BASC of course knows the risks of using lead all too well. They devote a whole page on their website to it, with numerous links to research, none of which says that lead is safe. They acknowledge that “There is growing concern about the damage lead shot causes to wildlife away from wetlands. The fact that non-lead alternatives of suitable quality are increasingly available means that we should transition towards them.”

Of course they should. So what on earth is the problem now? This is such an easy-win for shooting. What have they got to lose…

What they appear (it seems to us) to have to lose is the agenda. The key sentence from BASC is surely that they are “ensuring that moves in Europe do not compromise the UK shooting community’s plans“. It’s their plans on their terms and that’s what matters even if have they to look like stubborn jackasses in rejecting something that seems eminently workable and which has been negotiated over a very long time indeed (and if that reminds you a little of the UK’s Brexit negotiating position that’s not a coincidence).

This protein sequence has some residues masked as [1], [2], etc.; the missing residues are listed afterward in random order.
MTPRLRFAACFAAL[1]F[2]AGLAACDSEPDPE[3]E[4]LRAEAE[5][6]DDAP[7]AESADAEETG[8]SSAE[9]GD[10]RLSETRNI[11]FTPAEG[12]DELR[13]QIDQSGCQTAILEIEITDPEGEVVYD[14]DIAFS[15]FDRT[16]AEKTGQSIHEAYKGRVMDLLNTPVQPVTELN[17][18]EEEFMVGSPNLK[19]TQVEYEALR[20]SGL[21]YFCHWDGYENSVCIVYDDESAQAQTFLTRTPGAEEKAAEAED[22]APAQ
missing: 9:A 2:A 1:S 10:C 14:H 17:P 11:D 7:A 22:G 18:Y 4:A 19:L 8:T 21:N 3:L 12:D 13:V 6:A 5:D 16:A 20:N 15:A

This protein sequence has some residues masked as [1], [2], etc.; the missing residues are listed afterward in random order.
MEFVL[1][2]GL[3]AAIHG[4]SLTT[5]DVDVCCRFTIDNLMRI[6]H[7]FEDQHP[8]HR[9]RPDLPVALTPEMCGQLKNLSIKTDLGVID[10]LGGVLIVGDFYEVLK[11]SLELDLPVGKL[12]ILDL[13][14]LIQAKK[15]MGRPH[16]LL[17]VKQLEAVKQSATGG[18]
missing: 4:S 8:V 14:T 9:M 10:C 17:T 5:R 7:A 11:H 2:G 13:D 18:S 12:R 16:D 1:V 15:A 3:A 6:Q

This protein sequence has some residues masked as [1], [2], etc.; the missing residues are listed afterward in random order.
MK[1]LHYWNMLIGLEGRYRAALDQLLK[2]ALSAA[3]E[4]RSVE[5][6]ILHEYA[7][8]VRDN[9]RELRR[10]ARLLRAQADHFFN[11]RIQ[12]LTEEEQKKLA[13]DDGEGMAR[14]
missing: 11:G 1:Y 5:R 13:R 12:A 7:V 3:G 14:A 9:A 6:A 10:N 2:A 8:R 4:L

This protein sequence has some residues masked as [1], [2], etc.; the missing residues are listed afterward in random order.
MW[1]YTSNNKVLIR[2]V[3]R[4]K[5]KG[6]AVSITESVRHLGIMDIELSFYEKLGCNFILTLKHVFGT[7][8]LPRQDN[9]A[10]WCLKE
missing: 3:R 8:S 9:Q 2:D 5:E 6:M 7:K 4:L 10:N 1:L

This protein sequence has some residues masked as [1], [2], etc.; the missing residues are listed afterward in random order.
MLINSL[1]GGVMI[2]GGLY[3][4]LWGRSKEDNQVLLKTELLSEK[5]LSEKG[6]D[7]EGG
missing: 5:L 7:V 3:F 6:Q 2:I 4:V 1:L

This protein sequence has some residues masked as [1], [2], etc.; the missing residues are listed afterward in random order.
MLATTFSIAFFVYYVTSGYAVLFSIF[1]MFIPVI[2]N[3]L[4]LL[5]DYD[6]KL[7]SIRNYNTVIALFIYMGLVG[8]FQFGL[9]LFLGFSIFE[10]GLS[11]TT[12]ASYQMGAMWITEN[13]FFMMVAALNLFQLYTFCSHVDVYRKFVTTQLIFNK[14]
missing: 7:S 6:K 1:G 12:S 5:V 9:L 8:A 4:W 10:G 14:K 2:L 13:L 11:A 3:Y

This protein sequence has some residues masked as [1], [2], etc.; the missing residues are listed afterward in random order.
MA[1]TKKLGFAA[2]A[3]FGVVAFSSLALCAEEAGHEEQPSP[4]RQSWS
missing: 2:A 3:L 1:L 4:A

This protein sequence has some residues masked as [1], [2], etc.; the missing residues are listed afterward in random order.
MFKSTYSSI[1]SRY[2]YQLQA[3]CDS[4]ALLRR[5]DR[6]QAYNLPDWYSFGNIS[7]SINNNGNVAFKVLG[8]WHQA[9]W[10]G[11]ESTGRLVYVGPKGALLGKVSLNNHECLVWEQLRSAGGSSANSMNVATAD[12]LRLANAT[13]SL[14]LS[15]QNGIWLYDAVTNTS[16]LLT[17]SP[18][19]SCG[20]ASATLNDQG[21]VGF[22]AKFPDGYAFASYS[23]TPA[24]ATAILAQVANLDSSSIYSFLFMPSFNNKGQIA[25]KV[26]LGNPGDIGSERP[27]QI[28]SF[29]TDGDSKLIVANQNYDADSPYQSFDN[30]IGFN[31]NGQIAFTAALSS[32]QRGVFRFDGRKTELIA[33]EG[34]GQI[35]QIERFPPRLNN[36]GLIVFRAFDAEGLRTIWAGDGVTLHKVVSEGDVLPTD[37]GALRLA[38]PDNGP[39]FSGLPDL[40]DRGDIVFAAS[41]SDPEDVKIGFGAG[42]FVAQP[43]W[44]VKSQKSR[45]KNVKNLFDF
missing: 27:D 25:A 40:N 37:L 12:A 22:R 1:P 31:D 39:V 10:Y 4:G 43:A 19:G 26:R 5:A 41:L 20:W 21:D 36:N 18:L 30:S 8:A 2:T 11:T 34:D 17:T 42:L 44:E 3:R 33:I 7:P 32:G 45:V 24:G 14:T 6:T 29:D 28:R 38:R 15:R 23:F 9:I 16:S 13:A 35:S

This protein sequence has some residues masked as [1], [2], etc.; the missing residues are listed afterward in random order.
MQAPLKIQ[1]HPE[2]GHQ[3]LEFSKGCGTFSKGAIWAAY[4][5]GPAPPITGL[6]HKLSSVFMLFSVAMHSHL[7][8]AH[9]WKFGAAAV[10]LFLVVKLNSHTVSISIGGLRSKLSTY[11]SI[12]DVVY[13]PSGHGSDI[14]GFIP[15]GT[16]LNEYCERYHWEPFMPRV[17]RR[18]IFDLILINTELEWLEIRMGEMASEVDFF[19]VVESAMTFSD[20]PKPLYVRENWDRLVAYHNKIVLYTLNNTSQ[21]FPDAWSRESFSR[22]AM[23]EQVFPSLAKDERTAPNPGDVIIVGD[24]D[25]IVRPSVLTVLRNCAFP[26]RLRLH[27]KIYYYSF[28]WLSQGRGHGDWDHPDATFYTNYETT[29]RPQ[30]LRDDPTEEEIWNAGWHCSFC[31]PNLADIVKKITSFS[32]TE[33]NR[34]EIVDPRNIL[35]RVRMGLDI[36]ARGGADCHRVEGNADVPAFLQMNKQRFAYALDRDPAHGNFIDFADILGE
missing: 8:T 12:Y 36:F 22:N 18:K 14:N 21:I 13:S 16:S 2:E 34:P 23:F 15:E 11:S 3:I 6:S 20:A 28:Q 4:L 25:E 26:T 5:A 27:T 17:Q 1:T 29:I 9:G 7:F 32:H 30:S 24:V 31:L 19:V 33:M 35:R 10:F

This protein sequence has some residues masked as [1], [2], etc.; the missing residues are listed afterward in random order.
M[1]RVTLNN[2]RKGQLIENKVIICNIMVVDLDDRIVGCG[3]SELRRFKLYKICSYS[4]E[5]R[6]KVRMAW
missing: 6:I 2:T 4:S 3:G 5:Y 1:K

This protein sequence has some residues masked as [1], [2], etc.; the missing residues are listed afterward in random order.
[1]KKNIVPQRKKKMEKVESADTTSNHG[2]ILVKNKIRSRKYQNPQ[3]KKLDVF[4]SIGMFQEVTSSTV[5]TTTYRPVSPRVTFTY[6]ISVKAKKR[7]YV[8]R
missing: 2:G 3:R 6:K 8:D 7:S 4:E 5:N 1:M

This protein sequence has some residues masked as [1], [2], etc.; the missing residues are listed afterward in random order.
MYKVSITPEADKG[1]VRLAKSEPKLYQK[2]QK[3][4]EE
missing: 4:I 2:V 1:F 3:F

What pro-shoot/pro-hunt lobbying groups have never put up with is an itinerary that deviates from their own. Where there’s less wriggle room. Where they can’t turn to supporters and potential paying members and say, ‘We’re sorting this, trust us, we’re on your side’. And (again, so it seems to us anyway) for the sake of appearing to be ‘in total control’, the shooting industry is playing silly b8ggers with the health of the environment, the health of millions of waterbirds, and (if you’re the type who still chooses to eat meat riddled with lead shot) with the health of consumers too.

We should expect better, but – then again – sadly many of us have come to expect no different…


  • Header image, Whooper Swan with lead poisoning, copyright Wildfowl and Wetlands Trust